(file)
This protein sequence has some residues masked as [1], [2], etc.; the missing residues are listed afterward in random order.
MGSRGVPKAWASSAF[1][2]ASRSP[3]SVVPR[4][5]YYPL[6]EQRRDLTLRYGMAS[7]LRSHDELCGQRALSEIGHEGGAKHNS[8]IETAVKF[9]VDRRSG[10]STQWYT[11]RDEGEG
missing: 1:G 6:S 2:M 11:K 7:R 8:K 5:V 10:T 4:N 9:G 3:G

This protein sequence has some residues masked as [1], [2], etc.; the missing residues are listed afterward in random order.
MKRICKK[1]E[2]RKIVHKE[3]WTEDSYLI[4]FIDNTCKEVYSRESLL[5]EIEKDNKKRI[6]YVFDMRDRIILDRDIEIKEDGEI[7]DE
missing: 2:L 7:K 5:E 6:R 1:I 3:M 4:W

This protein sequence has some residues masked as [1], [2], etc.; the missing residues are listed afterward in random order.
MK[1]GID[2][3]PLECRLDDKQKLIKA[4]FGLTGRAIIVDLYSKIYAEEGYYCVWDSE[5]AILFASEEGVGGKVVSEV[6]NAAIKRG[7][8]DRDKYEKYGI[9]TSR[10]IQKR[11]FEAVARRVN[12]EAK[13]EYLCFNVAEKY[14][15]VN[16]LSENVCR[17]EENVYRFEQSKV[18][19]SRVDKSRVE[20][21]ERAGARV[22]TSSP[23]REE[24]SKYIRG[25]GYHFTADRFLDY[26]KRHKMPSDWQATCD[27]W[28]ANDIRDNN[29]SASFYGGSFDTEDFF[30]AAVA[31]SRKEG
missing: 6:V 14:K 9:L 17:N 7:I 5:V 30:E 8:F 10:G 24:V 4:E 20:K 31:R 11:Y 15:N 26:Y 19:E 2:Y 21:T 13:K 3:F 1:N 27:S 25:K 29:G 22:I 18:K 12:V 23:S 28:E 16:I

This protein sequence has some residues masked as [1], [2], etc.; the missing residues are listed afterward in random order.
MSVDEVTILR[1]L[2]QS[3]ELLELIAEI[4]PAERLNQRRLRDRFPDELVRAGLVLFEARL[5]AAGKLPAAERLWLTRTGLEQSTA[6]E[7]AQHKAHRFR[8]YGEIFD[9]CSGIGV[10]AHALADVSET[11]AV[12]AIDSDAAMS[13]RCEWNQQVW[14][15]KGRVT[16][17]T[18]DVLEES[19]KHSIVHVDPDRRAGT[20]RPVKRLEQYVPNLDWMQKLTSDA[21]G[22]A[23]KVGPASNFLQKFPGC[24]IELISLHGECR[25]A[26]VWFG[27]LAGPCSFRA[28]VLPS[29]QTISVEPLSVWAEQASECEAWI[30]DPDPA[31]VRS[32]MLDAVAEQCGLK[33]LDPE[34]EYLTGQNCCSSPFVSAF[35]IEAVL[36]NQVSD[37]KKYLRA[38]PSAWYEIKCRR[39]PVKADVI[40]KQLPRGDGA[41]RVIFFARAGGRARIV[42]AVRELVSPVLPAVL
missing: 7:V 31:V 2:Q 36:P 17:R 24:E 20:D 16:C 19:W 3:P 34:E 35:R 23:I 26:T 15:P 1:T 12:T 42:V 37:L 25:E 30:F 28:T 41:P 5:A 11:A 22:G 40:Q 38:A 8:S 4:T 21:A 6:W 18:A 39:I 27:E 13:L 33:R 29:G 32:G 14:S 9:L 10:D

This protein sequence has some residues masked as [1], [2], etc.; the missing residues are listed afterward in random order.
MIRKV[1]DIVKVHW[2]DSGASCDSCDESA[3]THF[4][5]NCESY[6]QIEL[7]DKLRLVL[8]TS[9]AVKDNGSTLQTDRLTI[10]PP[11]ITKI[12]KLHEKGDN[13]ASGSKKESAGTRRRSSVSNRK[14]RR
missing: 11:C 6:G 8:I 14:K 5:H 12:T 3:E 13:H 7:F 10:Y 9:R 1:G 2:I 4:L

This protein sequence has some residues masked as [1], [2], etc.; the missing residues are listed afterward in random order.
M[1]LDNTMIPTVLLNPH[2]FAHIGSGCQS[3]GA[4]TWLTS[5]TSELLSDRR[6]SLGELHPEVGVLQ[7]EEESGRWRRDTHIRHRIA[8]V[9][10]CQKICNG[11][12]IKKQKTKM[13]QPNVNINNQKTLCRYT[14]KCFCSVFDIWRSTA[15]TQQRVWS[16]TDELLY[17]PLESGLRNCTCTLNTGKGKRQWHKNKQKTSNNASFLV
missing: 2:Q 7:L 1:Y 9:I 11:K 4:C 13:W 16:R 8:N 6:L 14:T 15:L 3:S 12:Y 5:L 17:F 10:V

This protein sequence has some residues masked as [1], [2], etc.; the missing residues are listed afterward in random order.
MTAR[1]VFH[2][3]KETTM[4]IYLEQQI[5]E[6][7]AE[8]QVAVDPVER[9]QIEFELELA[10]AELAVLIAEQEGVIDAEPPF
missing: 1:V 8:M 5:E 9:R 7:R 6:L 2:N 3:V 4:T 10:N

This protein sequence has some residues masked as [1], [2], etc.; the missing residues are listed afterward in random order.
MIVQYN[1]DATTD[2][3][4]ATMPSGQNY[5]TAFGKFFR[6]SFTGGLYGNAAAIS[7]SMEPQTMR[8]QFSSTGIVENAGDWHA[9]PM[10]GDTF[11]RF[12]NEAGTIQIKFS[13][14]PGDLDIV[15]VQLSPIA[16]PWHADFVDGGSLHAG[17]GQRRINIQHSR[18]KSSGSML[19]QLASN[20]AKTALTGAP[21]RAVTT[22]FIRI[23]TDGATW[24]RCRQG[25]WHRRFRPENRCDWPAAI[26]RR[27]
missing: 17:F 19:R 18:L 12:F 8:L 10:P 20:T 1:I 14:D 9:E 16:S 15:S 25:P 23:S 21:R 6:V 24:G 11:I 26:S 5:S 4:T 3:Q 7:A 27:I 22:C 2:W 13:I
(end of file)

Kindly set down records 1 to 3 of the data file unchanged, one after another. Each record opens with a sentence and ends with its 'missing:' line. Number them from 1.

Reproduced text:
This protein sequence has some residues masked as [1], [2], etc.; the missing residues are listed afterward in random order.
MGSRGVPKAWASSAF[1][2]ASRSP[3]SVVPR[4][5]YYPL[6]EQRRDLTLRYGMAS[7]LRSHDELCGQRALSEIGHEGGAKHNS[8]IETAVKF[9]VDRRSG[10]STQWYT[11]RDEGEG
missing: 1:G 6:S 2:M 11:K 7:R 8:K 5:V 10:T 4:N 9:G 3:G

This protein sequence has some residues masked as [1], [2], etc.; the missing residues are listed afterward in random order.
MKRICKK[1]E[2]RKIVHKE[3]WTEDSYLI[4]FIDNTCKEVYSRESLL[5]EIEKDNKKRI[6]YVFDMRDRIILDRDIEIKEDGEI[7]DE
missing: 2:L 7:K 5:E 6:R 1:I 3:M 4:W

This protein sequence has some residues masked as [1], [2], etc.; the missing residues are listed afterward in random order.
MK[1]GID[2][3]PLECRLDDKQKLIKA[4]FGLTGRAIIVDLYSKIYAEEGYYCVWDSE[5]AILFASEEGVGGKVVSEV[6]NAAIKRG[7][8]DRDKYEKYGI[9]TSR[10]IQKR[11]FEAVARRVN[12]EAK[13]EYLCFNVAEKY[14][15]VN[16]LSENVCR[17]EENVYRFEQSKV[18][19]SRVDKSRVE[20][21]ERAGARV[22]TSSP[23]REE[24]SKYIRG[25]GYHFTADRFLDY[26]KRHKMPSDWQATCD[27]W[28]ANDIRDNN[29]SASFYGGSFDTEDFF[30]AAVA[31]SRKEG
missing: 6:V 14:K 9:L 17:N 7:I 5:V 30:E 8:F 10:G 24:V 4:E 20:K 31:R 11:Y 15:N 26:Y 19:E 2:Y 21:T 13:K 3:F 1:N 27:S 25:K 29:G 22:I 18:K 12:V 23:S 28:E 16:I